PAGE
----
Citation style will change for summer

By Jo Robinson - Staff Reporters



Highline will be changing it's preferred form of citation for research papers beginning this summer.

MLA 8 is the latest version of the writing format recommended by the Modern Language Association. MLA format is commonly used by students writing papers within the liberal arts and humanities majors.

There are a few main differences that you should watch out for, which Highline Librarian Karleigh Knorr highlights in Highline's MLA8 Library Guide at www.libguides.highline.edu/citesources/MLA8.

They include such things as:

*Spelling out vol. and no. in the citation as well as the type of contributor (Edited by instead of Ed.).

*You no longer include the place of publication.

*Page numbers are designated with pp.

*Including the date of access is now optional.

*The medium of publication is no longer included ( the previous format used to have include print or web to indicate where we got the information).

*Permanent URLs (web addresses) for electronic sources are included.

MLA states that the main reason for the switch is to adapt to a reliance on digital publishing which has become more frequent. MLA believes the new style makes it easier to cite both print and electronic sources.

"Having the guidelines means that a writer can more easily adapt the style to fit whichever type of source they are trying to cite," said Highline Librarian Debra Moore.

"For example, if a student wants to cite a web page that has no author, they could simply skip the first item in the list of guidelines (author) and start with the title of the source (web page) instead," Moore said.

The eighth edition of the MLA style actually came out in 2016; however, since it came out during the middle of the academic year, not all instructors moved immediately to the eighth edition.

This past year, some instructors at Highline have been assigning MLA8 to their students, some instead have continued to use MLA7, and a couple even let the students decide which version to use.

"The Highline College Library and the Writing Center have been prepared to help students with either version, but this quarter we have done some joint planning to make the move from MLA7 to MLA8," Moore said.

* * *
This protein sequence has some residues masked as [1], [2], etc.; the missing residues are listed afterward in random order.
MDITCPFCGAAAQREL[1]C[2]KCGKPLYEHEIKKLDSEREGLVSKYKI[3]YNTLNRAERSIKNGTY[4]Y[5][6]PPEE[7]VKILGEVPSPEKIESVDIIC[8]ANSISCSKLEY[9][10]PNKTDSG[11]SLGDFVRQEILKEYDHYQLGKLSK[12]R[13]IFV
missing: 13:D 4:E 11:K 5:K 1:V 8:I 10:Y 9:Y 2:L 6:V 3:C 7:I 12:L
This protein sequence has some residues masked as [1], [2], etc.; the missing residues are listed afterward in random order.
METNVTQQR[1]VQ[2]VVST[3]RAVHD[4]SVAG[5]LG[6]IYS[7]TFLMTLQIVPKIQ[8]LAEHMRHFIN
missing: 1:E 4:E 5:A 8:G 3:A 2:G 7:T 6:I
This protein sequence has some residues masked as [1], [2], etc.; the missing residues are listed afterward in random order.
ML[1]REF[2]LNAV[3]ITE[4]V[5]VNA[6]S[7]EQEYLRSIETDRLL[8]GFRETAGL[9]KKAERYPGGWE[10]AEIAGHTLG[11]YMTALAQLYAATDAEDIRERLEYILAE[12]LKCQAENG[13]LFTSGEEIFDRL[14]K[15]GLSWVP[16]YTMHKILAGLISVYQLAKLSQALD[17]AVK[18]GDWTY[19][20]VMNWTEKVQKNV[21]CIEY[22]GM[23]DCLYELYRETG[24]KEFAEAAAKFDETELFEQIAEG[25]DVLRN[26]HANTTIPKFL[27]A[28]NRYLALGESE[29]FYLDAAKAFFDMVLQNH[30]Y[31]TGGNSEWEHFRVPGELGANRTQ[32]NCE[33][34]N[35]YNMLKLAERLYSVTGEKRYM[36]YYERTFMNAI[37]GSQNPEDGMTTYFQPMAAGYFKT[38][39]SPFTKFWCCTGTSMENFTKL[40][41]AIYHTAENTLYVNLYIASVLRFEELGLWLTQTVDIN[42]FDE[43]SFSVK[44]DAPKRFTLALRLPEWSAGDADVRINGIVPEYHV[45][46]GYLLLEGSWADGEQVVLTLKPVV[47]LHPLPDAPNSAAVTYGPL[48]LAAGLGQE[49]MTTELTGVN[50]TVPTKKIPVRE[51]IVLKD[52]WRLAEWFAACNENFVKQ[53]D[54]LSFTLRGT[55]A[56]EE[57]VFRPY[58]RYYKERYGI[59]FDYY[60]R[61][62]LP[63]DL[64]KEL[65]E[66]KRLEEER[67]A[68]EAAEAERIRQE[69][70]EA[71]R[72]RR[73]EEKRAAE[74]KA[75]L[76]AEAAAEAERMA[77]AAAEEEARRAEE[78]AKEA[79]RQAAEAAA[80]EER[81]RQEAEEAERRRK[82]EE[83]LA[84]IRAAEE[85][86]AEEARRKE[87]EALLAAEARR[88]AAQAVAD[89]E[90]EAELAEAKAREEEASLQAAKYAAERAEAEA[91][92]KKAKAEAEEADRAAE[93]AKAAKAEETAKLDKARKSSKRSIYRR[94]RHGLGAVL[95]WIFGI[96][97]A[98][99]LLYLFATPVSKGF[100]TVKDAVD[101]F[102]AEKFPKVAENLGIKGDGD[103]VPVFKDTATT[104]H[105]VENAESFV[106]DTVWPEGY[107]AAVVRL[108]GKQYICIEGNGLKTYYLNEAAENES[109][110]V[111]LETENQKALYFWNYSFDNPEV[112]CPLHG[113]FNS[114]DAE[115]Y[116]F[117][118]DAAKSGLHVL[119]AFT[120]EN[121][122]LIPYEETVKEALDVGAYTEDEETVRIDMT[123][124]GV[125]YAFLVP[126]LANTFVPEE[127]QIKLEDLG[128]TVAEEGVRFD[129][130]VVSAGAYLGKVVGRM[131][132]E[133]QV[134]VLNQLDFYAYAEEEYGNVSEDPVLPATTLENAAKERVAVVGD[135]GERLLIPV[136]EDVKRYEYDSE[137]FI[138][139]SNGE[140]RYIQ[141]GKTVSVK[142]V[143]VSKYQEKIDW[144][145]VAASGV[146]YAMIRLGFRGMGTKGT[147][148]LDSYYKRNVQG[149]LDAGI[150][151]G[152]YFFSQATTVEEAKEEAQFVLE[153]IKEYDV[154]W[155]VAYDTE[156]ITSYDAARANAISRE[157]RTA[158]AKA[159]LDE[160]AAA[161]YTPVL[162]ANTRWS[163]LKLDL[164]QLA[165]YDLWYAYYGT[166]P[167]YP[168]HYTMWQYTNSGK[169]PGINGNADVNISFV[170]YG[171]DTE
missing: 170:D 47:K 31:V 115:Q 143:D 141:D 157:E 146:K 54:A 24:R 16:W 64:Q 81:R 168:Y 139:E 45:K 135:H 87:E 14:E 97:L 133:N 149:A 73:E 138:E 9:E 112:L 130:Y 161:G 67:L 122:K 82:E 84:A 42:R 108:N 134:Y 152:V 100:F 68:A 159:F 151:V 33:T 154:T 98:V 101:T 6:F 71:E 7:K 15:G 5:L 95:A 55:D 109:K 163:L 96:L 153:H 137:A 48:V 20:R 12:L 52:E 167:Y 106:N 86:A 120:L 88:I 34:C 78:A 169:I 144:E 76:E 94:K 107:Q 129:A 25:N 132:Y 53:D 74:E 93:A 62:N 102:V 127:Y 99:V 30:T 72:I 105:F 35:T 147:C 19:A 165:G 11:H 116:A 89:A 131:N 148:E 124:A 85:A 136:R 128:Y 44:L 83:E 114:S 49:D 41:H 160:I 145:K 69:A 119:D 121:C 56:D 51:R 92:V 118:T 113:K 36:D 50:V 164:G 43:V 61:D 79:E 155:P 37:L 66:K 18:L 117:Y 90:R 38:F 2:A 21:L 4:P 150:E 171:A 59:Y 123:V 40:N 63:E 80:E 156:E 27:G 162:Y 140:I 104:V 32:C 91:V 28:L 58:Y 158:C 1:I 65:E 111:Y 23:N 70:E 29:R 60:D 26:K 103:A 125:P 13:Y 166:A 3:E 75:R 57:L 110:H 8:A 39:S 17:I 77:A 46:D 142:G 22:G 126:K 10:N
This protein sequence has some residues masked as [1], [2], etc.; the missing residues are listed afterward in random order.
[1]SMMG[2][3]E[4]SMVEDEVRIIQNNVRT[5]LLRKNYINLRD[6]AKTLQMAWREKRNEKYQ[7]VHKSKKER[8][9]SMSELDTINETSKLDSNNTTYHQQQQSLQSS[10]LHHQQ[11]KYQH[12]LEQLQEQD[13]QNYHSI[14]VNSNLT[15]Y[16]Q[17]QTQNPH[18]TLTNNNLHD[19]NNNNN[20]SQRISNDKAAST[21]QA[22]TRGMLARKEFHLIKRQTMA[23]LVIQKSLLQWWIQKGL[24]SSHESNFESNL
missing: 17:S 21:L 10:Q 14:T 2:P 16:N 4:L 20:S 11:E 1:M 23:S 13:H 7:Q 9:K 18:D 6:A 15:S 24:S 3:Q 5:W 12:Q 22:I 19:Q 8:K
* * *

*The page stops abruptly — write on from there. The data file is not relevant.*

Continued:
"We had meetings and training sessions with each other to learn more about the changes. The library also created the Library Guide. In addition, we have print handouts available at the reference desk in the library," said Moore.

"We will continue to work closely with the Writing Center, including some upcoming drop-in sessions for students who have questions about citing sources (for any style: APA, MLA7, MLA8, etc.)," said Moore.

Together, the Library and Writing Center decided that summer 2017 would be the time to make the permanent switch to MLA8. This means that tutors and librarians will focus on MLA8 when helping students who are required to use MLA style in their papers, but we will still help someone with MLA7, if their instructor is requiring it.

As of Spring Quarter 2017, a few Highline instructors were already requiring MLA8 for student papers. The Library and Writing Center have been in communication with faculty about the switch to MLA8.

They are also offering informational sessions for faculty to learn more about the differences between the two editions. The classes which use MLA style most frequently are English and communication studies; however, it may sometimes be used in other classes as well.



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